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      Every time I use a browser without adblock I’m shocked to see what websites actually look like by default.

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        This reminds me of when I was working for a creative agency and we designed a handful of HTML5 banner ads and I built a small page to showcase all the ads but it never worked.

        A day later the lightbuld clicked on and I realized my ad-blocker was blocking our own ads.

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      This shark came pre-jumped when there was nobody with both the incentive and the ability to stop malicious code being transmitted through advertising channels.

      Ad networks have negative incentive to stop malware. Their incentive structure runs in the opposite direction entirely: They have to accept ads as quickly and as broadly as possible, and get them out to the world as quickly as possible. That’s their whole business model. Vetting anything is a cost center, and a big one, given how many ads they have to deal with and how easy it is to hide malware in ways which defeat automatic checks. From what I’ve heard (and not heard), however, they don’t even run automated checks.

      People who put ads on their pages have incentive but no ability. Once the ad code is in place, that portion of their page is ceded to the advertiser, and their brand’s goodwill along with it.

      So it comes down to the people who deal with the malware. And they’re using their power to block ads. And it is shocking, utterly shocking that the people who are affected by something are taking steps to mitigate it.

      Kids these days, I tell ya: Give them malware, and they think it’s something they can take steps to prevent! Entitled brats…

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        To support that, here’s a Quora answer describing their requirements:


        So, they have to analyze current data in real time to try to throw out a relevant ad with requests coming in at thousands a second at least. That’ no time to do a security assessment. Additionally, if pre-screening ads into a database, it would take a lot of both computer analysis and human review on a per ad basis. I imagine the rates are too low for that to be economical. Then, I speculate it gets worse with the large number of VC-funded newcomers that don’t care about security able to make better offers than the company accepting overheads to protect ad viewers. Ad viewers that aren’t paying or supporting them in any way but would be a cost center if protecting them.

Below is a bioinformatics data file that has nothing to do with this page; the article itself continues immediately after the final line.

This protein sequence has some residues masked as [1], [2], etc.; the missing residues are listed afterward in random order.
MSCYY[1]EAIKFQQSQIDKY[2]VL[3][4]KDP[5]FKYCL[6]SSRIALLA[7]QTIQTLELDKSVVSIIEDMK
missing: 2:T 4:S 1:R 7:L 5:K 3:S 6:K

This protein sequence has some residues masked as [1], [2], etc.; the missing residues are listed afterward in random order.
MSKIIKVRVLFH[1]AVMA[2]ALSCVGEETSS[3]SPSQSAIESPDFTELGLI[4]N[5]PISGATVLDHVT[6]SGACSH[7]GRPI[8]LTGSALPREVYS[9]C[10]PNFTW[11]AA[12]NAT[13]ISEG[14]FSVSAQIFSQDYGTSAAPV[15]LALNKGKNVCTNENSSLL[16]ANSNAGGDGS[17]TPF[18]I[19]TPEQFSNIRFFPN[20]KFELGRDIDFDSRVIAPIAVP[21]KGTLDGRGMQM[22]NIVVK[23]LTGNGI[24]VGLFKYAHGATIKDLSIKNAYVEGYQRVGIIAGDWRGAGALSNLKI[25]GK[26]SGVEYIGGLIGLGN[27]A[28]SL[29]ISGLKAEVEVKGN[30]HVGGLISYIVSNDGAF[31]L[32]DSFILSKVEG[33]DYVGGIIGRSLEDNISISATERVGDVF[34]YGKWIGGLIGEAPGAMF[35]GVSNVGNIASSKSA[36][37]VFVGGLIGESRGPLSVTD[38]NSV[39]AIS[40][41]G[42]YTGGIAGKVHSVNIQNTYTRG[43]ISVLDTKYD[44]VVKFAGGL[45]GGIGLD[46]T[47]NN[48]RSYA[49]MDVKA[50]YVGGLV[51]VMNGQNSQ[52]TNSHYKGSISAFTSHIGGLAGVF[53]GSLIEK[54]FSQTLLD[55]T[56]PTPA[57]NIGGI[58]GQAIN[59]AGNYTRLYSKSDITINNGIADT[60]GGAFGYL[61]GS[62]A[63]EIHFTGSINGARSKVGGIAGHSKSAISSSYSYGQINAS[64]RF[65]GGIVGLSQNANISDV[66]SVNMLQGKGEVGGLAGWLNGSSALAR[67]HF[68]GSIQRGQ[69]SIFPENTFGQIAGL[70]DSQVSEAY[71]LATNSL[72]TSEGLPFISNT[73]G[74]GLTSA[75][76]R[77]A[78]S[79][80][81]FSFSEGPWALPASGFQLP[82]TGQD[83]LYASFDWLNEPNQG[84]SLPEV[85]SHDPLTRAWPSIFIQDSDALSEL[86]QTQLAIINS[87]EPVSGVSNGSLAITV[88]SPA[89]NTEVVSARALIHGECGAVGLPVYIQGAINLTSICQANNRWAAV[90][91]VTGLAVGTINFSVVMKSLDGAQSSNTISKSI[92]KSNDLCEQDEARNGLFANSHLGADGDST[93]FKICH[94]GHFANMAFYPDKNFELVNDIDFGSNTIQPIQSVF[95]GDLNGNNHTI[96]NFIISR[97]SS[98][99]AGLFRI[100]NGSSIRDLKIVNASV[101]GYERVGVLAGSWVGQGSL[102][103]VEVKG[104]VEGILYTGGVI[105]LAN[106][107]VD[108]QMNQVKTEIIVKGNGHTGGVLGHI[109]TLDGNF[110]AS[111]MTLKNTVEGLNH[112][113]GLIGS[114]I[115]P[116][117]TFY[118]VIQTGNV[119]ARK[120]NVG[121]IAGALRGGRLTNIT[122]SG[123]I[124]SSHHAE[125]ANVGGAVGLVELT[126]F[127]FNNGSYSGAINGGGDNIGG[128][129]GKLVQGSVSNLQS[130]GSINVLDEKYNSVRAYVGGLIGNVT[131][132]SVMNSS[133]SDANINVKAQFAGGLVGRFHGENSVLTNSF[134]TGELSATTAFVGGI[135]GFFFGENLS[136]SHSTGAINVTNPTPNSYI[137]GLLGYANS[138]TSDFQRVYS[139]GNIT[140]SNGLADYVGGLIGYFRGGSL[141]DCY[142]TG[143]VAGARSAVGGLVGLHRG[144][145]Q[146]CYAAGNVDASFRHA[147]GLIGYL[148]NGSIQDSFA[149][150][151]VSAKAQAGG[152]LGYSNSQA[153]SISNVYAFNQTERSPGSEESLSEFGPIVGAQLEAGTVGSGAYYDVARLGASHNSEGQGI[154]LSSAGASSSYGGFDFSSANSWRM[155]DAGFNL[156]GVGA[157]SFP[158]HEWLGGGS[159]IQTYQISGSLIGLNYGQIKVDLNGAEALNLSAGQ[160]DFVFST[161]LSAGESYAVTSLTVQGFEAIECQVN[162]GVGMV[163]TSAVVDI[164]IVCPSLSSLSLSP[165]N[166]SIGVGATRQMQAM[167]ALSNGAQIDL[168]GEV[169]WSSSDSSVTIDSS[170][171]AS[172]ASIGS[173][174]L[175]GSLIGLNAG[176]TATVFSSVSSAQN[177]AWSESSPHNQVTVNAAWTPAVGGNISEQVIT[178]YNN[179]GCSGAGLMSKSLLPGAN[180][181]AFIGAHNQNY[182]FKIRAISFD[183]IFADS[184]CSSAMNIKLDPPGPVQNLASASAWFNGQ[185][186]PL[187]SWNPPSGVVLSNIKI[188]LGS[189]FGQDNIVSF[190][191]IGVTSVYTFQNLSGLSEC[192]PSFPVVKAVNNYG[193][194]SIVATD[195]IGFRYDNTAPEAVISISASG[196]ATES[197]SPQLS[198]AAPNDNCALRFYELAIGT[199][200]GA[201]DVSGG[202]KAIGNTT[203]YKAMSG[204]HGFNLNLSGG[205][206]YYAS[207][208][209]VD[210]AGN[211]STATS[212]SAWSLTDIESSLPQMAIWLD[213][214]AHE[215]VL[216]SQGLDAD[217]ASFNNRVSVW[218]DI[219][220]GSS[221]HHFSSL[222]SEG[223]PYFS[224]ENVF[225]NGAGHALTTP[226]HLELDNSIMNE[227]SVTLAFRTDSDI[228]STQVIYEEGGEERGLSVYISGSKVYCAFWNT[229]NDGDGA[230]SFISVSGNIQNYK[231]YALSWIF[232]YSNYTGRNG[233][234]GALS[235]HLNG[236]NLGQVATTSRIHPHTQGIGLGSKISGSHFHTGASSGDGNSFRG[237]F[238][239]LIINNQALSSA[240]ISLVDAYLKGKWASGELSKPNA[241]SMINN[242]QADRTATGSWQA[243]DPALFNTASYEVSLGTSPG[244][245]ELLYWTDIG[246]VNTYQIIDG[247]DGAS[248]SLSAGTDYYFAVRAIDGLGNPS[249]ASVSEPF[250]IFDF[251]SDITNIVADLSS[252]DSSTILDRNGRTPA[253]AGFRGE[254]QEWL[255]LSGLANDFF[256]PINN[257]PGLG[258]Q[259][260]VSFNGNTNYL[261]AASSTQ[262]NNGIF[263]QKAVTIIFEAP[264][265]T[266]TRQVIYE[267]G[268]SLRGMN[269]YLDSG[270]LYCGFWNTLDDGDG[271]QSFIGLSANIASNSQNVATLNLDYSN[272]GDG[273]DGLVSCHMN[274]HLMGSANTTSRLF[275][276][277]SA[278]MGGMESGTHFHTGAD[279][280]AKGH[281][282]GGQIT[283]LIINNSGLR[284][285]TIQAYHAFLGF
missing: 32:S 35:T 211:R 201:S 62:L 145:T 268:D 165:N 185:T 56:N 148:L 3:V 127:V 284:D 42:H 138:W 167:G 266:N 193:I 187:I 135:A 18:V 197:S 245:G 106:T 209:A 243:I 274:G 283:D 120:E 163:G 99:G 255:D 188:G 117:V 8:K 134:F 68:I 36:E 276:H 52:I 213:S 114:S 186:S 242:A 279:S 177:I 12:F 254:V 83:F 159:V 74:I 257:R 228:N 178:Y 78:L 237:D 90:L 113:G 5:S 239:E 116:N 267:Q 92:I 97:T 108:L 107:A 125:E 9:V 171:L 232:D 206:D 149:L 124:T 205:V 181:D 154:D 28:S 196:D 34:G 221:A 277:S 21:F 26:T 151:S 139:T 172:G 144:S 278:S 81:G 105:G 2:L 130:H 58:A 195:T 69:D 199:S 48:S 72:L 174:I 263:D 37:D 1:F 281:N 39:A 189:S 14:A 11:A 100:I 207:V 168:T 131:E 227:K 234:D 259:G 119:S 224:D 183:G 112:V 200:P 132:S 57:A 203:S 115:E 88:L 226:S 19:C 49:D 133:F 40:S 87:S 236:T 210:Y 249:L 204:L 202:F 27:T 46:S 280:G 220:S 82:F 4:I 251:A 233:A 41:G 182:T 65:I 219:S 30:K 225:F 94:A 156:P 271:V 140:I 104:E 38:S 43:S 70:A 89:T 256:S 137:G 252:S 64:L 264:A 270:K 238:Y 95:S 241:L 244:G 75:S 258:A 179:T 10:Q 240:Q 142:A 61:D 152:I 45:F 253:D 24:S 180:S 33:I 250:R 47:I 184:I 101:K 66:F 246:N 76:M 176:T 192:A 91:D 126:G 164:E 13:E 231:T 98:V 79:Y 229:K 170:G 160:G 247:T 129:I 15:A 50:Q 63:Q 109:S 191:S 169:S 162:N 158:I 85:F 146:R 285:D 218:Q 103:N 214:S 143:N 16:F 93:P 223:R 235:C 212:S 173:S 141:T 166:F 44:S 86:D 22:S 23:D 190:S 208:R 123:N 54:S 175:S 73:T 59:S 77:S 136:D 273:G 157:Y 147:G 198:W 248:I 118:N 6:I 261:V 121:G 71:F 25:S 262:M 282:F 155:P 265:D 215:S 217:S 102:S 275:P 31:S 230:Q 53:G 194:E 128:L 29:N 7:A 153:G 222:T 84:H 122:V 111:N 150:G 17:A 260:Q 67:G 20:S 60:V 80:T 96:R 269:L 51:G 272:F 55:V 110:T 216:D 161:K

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        Ad networks could just allow an advertiser to upload an image, description and URL. That’s it. No custom javascript that may or may not attempt to open new windows, browse to a new URL, inspect the contents of the page, play videos/audio, etc. Ad blockers are relatively common among tech people for a reason.

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      This is not well argued. I tripped over the claim that all four “big problems” are enabled by the unlimited powerful Javascript VM, while that point is hardly relevant to anything but “cryptojacking”. Also I’m missing any “jump the shark” moment. The article does summarize the rotten state of advertising nicely though.

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        The malvertising problem also largely comes from having an unlimited powerful VM (doesn’t have to be JavaScript, ActionScript and Java were historically just as bad *). Having a VM available makes exploiting browser bugs to get drive-by software installation far easier.

        • The APIs provided to that VM represent a colossal attack surface.
        • Programs running on the VM can do stuff like making and freeing big allocations in specific patterns to massage the heap layout, or run timing attacks to discern the address of some data or code in the browser process.
        • The VM itself has bugs. It does a lot and the optimisations are really complicated and hard to get right. You see CVEs sometimes like “a buggy optimisation caused an ArrayBuffer and a function pointer to occupy the same space, which can be escalated into remote code execution”.

        There are still bugs sometimes in things like parsers for complex formats like videos which are exploitable without making use of the VM, but fewer of them. It’s harder to write exploits without the VM anyway because your most powerful tool for setting up the process internals the way your exploit code wants them is gone.

        Browsers are WAY harder to RCE with no JavaScript.

        (* if not worse, but I suspect mainly because the implementations were really bad rather than because those PLs are fundamentally worse than JavaScript in some way.)

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